As I write my final column as president of the ACR Research and Education Foundation (REF), I would like to take the opportunity to reflect on the advances we have made over my years of service in a leadership capacity.
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Explore This IssueSeptember 2009
I have had the great pleasure of serving on the executive committee and board of directors of both the ACR and the REF. These are incredibly strong organizations with staff and volunteers of the highest quality who demonstrate unwavering commitment to the advancement of our organizations.
As with any organization that has passionate, committed people at the helm, there are always debates and intense discussions. Throughout these discussions, I have never once felt that any decision was made for the wrong reasons and without thoughtful consideration of the missions of our organizations, needs of our members, and benefits to our patients. Of the many decisions made over the last four years, one of the most important was to empower the REF to become a true fundraising and grant-making organization.
The mission that guides the activities of the REF is, first and foremost, to support the goals of the ACR to ensure a bright future for our profession and for our patients with rheumatic diseases by providing awards to recruit, train, and develop the careers of rheumatologists and rheumatology health professionals. In order to meet this goal, the REF’s core awards portfolio is geared towards maintaining healthy academic rheumatology units—without which our subspecialty would cease to exist.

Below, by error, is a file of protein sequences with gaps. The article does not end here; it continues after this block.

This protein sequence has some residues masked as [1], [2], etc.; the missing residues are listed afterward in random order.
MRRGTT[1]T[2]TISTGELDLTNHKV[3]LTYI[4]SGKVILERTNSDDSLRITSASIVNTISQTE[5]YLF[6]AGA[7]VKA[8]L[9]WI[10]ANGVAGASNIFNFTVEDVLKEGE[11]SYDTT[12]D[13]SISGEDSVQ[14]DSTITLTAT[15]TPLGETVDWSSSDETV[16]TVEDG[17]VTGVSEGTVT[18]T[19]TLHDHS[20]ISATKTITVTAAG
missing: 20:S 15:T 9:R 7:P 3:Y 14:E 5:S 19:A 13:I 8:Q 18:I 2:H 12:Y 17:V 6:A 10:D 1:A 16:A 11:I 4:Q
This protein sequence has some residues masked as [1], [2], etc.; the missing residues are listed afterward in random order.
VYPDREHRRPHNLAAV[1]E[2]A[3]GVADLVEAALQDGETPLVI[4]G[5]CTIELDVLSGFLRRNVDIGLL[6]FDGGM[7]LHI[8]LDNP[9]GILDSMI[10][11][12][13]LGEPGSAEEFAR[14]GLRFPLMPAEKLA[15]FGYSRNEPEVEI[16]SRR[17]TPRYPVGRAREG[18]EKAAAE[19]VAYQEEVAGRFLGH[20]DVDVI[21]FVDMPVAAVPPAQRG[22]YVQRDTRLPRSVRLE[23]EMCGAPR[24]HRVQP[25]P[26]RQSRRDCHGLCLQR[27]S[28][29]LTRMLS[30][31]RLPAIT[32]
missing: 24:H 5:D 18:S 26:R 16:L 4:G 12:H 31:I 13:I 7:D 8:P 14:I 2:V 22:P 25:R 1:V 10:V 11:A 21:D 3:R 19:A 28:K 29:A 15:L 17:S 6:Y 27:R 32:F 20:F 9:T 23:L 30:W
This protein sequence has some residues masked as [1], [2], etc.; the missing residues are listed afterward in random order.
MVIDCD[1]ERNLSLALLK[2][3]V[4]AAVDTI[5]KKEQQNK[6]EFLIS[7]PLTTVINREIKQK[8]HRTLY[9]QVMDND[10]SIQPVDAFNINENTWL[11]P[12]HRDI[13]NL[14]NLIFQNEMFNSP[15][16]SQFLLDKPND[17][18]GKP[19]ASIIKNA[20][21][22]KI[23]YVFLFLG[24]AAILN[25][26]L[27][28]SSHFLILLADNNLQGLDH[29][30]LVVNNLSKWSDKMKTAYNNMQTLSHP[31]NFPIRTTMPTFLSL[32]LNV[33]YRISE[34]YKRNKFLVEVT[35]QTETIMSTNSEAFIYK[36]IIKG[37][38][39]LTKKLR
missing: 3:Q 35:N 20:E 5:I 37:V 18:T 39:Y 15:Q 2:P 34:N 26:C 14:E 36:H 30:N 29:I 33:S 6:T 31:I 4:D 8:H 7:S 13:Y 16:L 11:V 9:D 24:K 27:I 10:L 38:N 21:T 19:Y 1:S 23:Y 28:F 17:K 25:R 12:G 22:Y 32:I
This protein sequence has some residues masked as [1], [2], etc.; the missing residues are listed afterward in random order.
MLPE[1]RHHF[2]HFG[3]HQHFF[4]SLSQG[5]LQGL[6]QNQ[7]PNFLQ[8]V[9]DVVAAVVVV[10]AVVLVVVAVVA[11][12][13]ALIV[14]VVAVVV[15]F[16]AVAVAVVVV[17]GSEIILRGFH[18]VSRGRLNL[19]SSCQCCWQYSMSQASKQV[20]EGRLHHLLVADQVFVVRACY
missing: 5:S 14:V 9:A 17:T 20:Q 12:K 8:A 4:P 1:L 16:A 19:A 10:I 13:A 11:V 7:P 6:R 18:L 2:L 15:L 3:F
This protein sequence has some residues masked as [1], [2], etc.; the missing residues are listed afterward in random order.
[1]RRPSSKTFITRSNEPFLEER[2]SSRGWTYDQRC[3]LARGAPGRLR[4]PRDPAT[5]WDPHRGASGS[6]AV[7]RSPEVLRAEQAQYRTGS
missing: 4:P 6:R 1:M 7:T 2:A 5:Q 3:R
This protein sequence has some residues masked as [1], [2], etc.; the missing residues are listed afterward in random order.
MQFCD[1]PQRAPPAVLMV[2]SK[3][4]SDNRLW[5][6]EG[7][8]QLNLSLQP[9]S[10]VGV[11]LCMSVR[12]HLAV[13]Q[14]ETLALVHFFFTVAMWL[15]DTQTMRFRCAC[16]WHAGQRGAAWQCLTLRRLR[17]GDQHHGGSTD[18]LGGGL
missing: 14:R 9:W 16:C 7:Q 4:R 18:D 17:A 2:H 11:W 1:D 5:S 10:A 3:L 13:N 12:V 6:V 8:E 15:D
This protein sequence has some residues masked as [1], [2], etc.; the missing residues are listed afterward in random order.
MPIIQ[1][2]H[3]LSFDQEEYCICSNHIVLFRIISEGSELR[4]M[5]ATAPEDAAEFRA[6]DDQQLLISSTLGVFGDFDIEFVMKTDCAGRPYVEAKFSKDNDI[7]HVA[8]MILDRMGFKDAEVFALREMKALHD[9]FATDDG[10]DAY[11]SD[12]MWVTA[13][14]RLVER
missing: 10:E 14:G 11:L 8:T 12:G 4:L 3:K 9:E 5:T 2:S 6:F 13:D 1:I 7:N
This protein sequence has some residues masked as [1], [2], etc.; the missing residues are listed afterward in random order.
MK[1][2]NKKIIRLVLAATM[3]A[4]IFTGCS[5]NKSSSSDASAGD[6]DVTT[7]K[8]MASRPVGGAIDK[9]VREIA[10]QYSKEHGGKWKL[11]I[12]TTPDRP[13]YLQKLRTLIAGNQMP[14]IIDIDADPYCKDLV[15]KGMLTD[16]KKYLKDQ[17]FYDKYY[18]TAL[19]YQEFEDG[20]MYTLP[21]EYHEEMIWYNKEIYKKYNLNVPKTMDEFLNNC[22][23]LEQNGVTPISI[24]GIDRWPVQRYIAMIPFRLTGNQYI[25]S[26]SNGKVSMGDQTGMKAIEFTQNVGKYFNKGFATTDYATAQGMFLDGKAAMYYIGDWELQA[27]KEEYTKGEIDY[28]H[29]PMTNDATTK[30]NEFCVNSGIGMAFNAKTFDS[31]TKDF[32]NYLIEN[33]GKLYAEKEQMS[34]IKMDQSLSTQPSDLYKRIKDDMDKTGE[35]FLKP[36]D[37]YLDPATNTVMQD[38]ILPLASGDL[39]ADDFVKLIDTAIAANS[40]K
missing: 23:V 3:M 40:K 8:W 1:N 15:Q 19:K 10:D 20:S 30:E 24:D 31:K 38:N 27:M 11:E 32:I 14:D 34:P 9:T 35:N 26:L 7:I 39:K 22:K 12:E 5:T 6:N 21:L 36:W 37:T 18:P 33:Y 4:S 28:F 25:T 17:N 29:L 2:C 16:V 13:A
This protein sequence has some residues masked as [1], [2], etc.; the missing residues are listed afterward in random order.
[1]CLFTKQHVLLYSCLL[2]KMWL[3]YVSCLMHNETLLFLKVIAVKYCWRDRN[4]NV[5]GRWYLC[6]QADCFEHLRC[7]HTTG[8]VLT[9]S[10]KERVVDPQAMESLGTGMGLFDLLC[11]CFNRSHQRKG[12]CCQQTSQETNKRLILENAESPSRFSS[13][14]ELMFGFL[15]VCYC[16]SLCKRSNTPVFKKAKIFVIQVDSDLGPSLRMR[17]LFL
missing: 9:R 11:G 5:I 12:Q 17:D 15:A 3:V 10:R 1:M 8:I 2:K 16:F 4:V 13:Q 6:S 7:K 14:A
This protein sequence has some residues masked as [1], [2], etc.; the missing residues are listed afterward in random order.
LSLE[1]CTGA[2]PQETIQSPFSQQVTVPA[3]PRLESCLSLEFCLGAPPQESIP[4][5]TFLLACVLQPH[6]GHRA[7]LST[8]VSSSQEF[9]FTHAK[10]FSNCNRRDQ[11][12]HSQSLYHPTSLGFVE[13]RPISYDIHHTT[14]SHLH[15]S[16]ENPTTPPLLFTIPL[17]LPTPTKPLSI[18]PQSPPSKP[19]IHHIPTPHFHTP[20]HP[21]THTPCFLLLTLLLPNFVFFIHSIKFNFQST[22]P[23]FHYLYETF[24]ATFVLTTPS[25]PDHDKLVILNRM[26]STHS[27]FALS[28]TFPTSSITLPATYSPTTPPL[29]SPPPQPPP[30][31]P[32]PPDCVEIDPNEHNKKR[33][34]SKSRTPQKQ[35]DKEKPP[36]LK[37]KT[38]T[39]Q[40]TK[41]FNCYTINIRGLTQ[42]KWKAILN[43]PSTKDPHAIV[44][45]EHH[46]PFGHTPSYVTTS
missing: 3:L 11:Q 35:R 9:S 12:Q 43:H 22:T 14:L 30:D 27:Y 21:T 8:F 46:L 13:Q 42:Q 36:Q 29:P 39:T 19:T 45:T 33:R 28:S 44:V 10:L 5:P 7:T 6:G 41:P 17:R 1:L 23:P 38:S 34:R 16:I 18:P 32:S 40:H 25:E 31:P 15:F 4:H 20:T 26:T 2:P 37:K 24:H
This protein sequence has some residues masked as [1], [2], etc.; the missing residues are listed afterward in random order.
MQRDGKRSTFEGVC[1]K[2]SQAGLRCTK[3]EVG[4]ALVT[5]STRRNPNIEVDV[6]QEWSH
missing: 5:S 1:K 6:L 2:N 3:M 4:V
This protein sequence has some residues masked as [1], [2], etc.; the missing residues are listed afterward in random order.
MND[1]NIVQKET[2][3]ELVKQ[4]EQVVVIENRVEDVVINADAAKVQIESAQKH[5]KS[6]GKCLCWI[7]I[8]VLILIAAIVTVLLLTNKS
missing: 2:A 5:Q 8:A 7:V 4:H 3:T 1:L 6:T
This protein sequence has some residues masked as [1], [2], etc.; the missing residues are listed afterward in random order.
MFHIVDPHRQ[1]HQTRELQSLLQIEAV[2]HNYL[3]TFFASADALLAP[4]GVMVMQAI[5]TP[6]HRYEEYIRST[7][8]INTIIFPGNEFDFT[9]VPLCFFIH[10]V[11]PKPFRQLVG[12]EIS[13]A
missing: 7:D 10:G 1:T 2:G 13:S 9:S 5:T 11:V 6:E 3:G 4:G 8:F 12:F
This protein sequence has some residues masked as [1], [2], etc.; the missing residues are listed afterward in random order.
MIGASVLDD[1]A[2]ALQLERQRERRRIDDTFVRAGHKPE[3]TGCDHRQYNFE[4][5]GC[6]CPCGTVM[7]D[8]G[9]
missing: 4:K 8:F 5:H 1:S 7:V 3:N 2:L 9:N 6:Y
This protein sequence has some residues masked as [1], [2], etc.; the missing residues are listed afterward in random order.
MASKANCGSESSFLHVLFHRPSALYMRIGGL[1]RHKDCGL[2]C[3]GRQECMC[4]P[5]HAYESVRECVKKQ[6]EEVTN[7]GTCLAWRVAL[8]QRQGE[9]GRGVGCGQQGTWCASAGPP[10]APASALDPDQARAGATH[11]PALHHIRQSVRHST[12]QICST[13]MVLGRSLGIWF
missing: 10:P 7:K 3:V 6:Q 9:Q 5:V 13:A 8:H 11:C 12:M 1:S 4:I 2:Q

Healthy academic units are composed of clinical scholars, skilled educators, and researchers who inspire the best and brightest young people to become committed to our field. We have increased our annual funding for these awards from $500,000 in 2000 to $5 million in the 2009 budget. To support this increase, we have increased our Annual Giving Campaign and have a long-term goal of raising $1 million a year from non-industry sources, which include ACR and ARHP members, other foundations, and the community.
We have started to build an endowment that will sustain our ability to fund the core portfolio in perpetuity and have developed a full-service Planned Giving Program that will ultimately be the most effective way to build the endowment. My hope is that, as we continue to provide a portfolio of grants that meet the needs of the rheumatology community and promote the awards we support, we will be successful at raising the $1 million a year from non-industry sources and building our endowment.